December 19, 2007
It is called, with a dash of American irony, Camp Blessing: an isolated outpost teetering on the edge of what the media like to call America's forgotten war. But though the living conditions may be a bit rough and the location remote, a feature piece from October of 2005 makes it clear the odd sounding name is well deserved:
“We do our best to make ourselves parts of the community out here since we’re so far away from other bases,” said 1st Lt. Patrick E. Kinser, assault force commander, from Jonesville, Va. “We’ve established such a relationship with the local population that when we get attacked they get upset.”
The Marines and sailors attribute much of their success to the way they treat the locals with respect. When villagers come forward at other bases, they may be taken in for questioning and held under guard, and they often don’t return to give more information due to the perceived lack of respect. Many people that do have information often bypass closer bases and make a longer trip to Camp Blessing to give vital intelligence because of the respect they have of the Marines.
“We treat them with courtesy and respect. I can walk out the front gate, and the first 50 people I see know me by name, and I know them and who their families are,” said 1st Lt. Matt D. Bartels, camp officer-in-charge, from Minneapolis, Minn. “They come to us with medical problems. Farmers that injure themselves and little kids that are hurt come to us, and our (corpsmen) patch them up as best they can. We even helped fix up a donkey that fell off a cliff because it was important to them.”
Camp Blessing made the news last month when three paratroopers lost their lives. During a memorial service at the camp, Michael Gabel, an Army Staff Sergeant, struggled to find the right words to say farewell to his best friend. He could not know, as he held back the tears, that his eulogy would travel halfway around the world:
"I will not be bitter," Gabel said. "I will not shed any tears of sorrow. I'm proud to have known such a good man and a warrior to the bitter end. Until we see each other again, sky soldiers!"
Staff Sgt. Gabel could not know either, when he spoke, that the parting was to be short-lived. On December 12th he and Cpl. Joshua C. Blaney were killed when their vehicle hit a roadside bomb.
It seems strange to me, to contrast the detachment of a largely apathetic and complacent America and the dedication of men like Michael Gabel and Joshua Blaney. I tire of seeing my own countrymen blithely discuss democracy and freedom as though they were vague abstractions, easily dispensed with; as though it weren't patronizing to think other human beings should barter their autonomy (and that of their children) for an illusory security, granted to ensure their meek compliance and consequently, all too easy snatched away at a moment's notice. The phrase "not ready for democracy" strikes one as uniquely American in that obscenely arrogant way that only people who have never been un-free, who have never had to live without democracy, can dream up. Only the protected, the insulated, have time and space to second guess the choices of more resolute men:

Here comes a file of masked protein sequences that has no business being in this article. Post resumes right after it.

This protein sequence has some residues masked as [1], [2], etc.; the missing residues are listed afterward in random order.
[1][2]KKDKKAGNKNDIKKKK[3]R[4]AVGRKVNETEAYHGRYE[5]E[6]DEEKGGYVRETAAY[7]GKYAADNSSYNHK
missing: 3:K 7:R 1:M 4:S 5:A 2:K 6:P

Anyone who knew me before I joined knows that I am quite aware and at times sympathetic to the arguments against the war in Iraq. If you think the only way a person could bring themselves to volunteer for this war is through sheer desperation or blind obedience then consider me the exception (though there are countless like me).… Consider that there are 19 year old soldiers from the Midwest who have never touched a college campus or a protest who have done more to uphold the universal legitimacy of representative government and individual rights by placing themselves between Iraqi voting lines and homicidal religious fanatics.
[...]I was having a conversation with a Kurdish man in the city of Dahok (by myself and completely safe) discussing whether or not the insurgents could be viewed as "freedom fighters" or "misguided anti-capitalists." Shaking his head as I attempted to articulate what can only be described as pathetic apologetics, he cut me off and said "the difference between insurgents and American soldiers is that they get paid to take life—to murder, and you get paid to save lives." He looked at me in such a way that made me feel like he was looking through me, into all the moral insecurity that living in a free nation will instill in you. He "oversimplified" the issue, or at least that is what college professors would accuse him of doing.
The un-free have no such luxury. But then, this is something one doesn't discover from reading secondhand articles in the New York Times. In a world where just staying alive is a victory, some things really are that simple, after all:
In his other e-mails and letters home, which the Daily family very kindly showed me, he asked for extra "care packages" to share with local Iraqis, and said, "I'm not sure if Irvine has a sister-city, but I am going to personally contact the mayor and ask him to extend his hand to Dahok, which has been more than hospitable to this native-son." (I was wrenched yet again to discover that he had got this touching idea from an old article of mine, which had made a proposal for city-twinning that went nowhere.) In the last analysis, it was quite clear, Mark had made up his mind that the United States was a force for good in the world, and that it had a duty to the freedom of others. A video clip of which he was very proud has him being "crowned" by a circle of smiling Iraqi officers. I have a photograph of him, standing bareheaded and contentedly smoking a cigar, on a rooftop in Mosul. He doesn't look like an occupier at all. He looks like a staunch friend and defender. On the photograph is written "We carry a new world in our hearts."